FDIC Insurance Covers Insured Bank Accounts

FDIC-insurance-coverageThere can be some confusion around FDIC insurance coverage for bank accounts, especially when you have multiple bank accounts. As we’ve all witnessed, banks sometimes do fail and this deposit insurance can mean the difference between keeping or losing your money.

What is FDIC Insurance?

FDIC insurance is designed to protect depositors’ funds in banks and savings institutions. The program is run by the Federal Deposit Insurance Corporation (FDIC) which is an agency of the US government. This agency was created in the midst of the Great Depression in 1933 to reassure people that it was safe to put their money in banks.

This insurance program provides depositor protection backed by the full faith and credit of the US government and no FDIC insured funds have ever been lost due to bank failure. But not all bank accounts are insured accounts and there are dollar limits on the insurance.

What Types of Accounts are FDIC Insured?

A variety of accounts, including checking accounts, savings accounts, certificates of deposit and money market accounts can be covered.

To be insured, an account must be held in a bank or savings institution that participates in the FDIC program. Banks often put the FDIC logo on their doors, paperwork and websites to notify depositors that they participate in the program.

How Does it Work?

Covered accounts are insured up to $250,000 per depositor and per bank. Accounts held in more than one name or in different styles of ownership (e.g., joint accounts, Trust accounts, retirement accounts) are also insured.

The following table shows a quick list of accounts and coverage. The best way to find out how much coverage you have (or don’t have) is to use the FDIC’s Electronic Deposit Insurance Estimator tool (EDIE) on the FDIC website or ask your banker for details.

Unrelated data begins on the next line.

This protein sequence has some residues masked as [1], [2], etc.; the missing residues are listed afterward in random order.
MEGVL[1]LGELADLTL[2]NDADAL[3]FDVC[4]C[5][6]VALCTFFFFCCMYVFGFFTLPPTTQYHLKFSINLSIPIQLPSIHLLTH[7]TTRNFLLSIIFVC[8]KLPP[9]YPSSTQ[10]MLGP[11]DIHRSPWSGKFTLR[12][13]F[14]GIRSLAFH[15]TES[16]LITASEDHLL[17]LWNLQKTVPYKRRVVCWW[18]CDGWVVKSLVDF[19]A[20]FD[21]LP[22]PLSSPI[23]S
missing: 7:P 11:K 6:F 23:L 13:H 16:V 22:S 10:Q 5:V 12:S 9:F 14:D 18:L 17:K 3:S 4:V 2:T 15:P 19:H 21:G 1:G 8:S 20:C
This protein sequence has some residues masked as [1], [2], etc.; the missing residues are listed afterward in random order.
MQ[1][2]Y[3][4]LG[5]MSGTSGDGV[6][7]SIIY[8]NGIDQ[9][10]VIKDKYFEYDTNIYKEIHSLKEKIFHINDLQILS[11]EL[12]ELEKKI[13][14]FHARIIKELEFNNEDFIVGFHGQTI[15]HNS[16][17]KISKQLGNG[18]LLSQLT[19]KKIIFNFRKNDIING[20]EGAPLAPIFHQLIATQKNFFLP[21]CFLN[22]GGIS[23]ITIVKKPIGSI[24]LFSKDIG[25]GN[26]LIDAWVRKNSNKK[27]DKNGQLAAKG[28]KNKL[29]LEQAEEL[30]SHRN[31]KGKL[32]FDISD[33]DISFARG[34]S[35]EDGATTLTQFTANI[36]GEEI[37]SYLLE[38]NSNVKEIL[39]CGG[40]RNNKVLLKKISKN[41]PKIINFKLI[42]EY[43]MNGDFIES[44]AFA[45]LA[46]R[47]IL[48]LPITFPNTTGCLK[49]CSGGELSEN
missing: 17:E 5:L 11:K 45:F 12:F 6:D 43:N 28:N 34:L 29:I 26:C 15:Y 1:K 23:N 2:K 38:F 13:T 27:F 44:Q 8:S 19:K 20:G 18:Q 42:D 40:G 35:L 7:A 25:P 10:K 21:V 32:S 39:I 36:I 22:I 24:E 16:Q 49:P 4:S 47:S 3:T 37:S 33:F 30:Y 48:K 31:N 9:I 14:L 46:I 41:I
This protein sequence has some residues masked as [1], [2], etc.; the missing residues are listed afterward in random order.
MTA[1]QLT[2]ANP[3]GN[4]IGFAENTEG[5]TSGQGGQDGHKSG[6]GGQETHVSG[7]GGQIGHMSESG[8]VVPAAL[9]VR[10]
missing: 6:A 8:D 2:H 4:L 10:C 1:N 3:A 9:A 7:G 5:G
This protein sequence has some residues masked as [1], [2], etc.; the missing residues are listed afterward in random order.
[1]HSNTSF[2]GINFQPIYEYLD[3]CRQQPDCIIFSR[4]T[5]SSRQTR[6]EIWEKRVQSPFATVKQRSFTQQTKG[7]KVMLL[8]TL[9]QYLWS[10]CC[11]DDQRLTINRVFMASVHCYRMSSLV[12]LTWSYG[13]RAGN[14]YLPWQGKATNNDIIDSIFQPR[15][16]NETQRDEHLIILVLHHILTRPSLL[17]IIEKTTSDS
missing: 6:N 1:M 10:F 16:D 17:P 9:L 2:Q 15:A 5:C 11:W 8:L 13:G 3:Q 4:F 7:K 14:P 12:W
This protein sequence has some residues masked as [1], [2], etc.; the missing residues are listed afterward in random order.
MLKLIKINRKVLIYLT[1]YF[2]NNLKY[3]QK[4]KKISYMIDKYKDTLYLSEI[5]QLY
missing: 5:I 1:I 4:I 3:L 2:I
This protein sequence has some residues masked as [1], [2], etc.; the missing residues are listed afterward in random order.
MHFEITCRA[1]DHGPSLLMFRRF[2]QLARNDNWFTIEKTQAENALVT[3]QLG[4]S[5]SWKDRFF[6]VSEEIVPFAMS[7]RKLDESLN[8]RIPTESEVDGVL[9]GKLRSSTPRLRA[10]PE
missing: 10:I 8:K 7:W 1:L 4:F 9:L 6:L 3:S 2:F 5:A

FDIC Insurance Coverage:

Type of Account Coverage Amount
Single Accounts $250,000 per owner
Joint Accounts $250,000 per co-owner
Certain Retirement Accounts, including IRAs $250,000 per owner
Revocable Trust Accounts

 

$ 250,000 per owner per beneficiary up to 5 beneficiaries (more coverage available with 6 or more beneficiaries subject to specific conditions and requirements)
Corporation, Partnership and Unincorporated Association Accounts $ 250,000 per corporation, partnership or unincorporated association
Irrevocable Trust Accounts $ 250,000 for the non-contingent, ascertainable interest of each beneficiary
Employee Benefit Plan Accounts $ 250,000 for the non-contingent, ascertainable interest of each plan participant
Government Accounts $ 250,000 per official custodian

 What about Investment Accounts at Banks?

Stocks, mutual funds, bonds, annuities and any type of investment that is not a deposit account (e.g., checking, savings) is NOT covered, even if it held at an FDIC insured banking institution.

Summary

Understanding your coverage can help you to protect your deposits and savings. Because the coverage is by institution as well as by depositor, it is possible to extend your coverage by using multiple banks and accounts.

Check out EDIE or the FDIC website to find out about your current level of protection and how to improve it.

Protected by Copyscape Online Plagiarism Software© AskConny.com